TEFAF Maastricht 2017

A buoyant mood was evident in the halls of TEFAF Maastricht this year. Now in its 30th year, what is arguably the most prestigious art and antique fair in the world continues to impress its visitors with the highest calibre of Old Masters paintings, antiques from around the world, contemporary art and objects, as well as jewels new and old. From the spectacular flower display at the entrance (a softly colorful palette of pinks, purples and greens this year) to the treasures found around each corner, to all the charm of the medieval town of Maastricht, it continues to be a much-anticipated fair on my calendar.

2017 marks the 20th year of participation for Hemmerle, the masterfully innovative Munich-based jeweller, and the booth was buzzing with admirers. I was particularly taken with a ring that featured a large spinel set in a basketweave of purple aluminum. With only a whisper of metal on the inside edges, it is practically weightless - and the color match between the metal and the stone makes it more of a study in texture than flash, despite the size of the gem.

A gorgeous workshop experiment that fortunately went according to plan (and finished just in time for the fair) is also a highlight. Gold wire was wrapped around carved wax, which was then slowly melted out, leaving behind a voluminous but light structure, into which white diamonds have been embedded.

There was plenty of buzz at Hancocks too, in this case for a piece of special provenance. An Edwardian diamond tiara from the Spencer family, a wedding day gift from Lord Spencer to his daughter Lady Edwina Spencer (great aunt of Diana) in 1912. The tiara breaks down to form a choker as well as two bracelets - and it sold moments into the preview day.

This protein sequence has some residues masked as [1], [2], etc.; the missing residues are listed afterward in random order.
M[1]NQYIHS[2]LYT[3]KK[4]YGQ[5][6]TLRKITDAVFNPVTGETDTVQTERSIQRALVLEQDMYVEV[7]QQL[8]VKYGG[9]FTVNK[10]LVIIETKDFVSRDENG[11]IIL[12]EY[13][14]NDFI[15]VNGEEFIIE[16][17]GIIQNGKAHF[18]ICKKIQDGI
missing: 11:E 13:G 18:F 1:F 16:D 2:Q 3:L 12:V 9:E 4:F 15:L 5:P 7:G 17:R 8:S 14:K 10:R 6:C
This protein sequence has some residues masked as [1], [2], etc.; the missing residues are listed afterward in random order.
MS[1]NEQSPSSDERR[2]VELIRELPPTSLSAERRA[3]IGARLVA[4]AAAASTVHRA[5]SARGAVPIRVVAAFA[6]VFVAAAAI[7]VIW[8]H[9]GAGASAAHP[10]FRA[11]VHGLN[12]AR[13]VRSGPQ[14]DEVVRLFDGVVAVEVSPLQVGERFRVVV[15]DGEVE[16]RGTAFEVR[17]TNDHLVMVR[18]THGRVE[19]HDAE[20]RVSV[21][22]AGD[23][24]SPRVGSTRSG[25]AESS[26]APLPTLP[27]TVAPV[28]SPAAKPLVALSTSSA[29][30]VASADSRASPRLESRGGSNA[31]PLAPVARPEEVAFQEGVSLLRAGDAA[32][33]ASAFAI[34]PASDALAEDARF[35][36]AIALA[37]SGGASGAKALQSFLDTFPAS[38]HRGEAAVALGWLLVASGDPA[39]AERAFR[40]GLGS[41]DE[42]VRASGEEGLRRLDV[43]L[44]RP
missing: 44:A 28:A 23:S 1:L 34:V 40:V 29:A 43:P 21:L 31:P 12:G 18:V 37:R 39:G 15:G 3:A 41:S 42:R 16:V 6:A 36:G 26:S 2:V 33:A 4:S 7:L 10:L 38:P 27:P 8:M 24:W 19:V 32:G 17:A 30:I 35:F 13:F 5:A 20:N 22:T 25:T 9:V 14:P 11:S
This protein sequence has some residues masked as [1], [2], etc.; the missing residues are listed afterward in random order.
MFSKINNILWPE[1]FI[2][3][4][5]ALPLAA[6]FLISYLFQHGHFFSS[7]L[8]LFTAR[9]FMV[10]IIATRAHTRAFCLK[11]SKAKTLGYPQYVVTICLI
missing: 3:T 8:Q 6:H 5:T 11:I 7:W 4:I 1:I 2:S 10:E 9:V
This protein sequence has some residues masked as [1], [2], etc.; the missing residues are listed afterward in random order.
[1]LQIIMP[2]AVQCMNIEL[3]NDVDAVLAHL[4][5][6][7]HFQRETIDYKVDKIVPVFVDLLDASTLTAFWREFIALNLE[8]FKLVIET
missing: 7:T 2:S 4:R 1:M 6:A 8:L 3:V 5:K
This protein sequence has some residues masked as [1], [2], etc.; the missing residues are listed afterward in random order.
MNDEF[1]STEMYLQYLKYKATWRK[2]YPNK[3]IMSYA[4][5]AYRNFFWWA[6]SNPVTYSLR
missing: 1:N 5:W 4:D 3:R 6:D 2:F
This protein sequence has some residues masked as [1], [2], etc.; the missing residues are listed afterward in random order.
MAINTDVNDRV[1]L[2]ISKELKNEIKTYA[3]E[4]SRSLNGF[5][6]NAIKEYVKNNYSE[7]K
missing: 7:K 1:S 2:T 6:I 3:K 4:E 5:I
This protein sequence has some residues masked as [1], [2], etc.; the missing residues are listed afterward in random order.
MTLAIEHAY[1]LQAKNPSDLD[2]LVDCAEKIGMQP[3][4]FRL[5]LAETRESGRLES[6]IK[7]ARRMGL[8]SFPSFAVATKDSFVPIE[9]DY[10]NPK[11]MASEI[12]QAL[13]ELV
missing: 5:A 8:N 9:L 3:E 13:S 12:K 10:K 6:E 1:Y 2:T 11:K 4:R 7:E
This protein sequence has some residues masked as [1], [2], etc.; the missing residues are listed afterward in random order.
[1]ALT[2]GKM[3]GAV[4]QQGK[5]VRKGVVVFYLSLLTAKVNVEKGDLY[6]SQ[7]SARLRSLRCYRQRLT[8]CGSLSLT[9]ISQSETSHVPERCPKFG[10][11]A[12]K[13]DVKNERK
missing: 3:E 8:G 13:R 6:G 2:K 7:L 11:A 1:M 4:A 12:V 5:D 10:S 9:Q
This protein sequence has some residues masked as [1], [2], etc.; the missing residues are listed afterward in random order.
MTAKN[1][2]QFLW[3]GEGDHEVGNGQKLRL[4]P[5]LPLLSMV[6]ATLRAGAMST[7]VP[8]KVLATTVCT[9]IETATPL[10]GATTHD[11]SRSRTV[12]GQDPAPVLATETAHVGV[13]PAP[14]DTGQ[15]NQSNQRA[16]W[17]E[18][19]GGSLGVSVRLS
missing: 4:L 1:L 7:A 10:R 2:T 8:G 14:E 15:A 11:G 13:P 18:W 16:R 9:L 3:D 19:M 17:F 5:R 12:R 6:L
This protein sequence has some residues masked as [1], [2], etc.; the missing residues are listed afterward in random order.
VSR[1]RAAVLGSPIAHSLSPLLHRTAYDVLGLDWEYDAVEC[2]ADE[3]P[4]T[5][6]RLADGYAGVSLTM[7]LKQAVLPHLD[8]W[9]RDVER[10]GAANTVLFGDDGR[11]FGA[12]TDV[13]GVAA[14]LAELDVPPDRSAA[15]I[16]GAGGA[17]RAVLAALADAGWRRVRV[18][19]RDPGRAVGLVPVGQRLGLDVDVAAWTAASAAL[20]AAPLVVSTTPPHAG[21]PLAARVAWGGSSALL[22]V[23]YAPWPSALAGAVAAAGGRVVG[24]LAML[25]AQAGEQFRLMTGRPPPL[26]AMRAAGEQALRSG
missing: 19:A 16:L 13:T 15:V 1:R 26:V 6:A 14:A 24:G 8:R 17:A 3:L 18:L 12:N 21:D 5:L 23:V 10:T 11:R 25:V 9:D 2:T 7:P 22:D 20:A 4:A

In a darkened booth, visitors are invited into the magical world of Wallace Chan, who is showing at the fair for the second year. 40 pieces are on display that show a variety of technical feats and imaginative designs, my favorite being a butterfly necklace that features remarkable three-dimensional carved amethyst wings with a carpet of white diamonds set beneath that shimmer through. The pendant can be worn as a brooch or the body can be removed and worn on its own as well.

Another interesting piece is a ring called β€˜Ruby Castle’ that features a 17.58ct hexagonal Burmese ruby. Tension set in titanium, it’s surrounded by pink sapphires that were cut to match its natural structure.

Otto Jakob, who shows solely at TEFAF, is known for his art and historically inspired jewels, which fit perfectly with the fair. I was particularly taken with a small series of earrings that featured pieces of fossilized coral, which are each very unique and stunning in such a fine setting. For sheer beauty I loved a pair of earrings that were modeled on the parrot tulip. An actual petal was dipped in wax and then the final version was rendered in gold, enamel and diamonds.

Over at Epoque Fine Jewels, what was likely once part of a much larger necklace that could be broken apart to form different jewels, a Cartier Belle Epoque piece is the perfect length for a next-level choker. Also catching my eye was a fiery pair of Art Deco earrings with old European cut diamonds set in platinum in gold, circa 1920.

And finally on my list of things that caught my eye, and perhaps a little more subtle in the ruby category, is this ring offered by SJ Shrubsole. The calibre-cut stones are set to perfection and the round diamonds appear to float on a sea of rubies. This ring is circa 1930.

The fair's next edition is TEFAF New York Spring, which takes place May 4-8.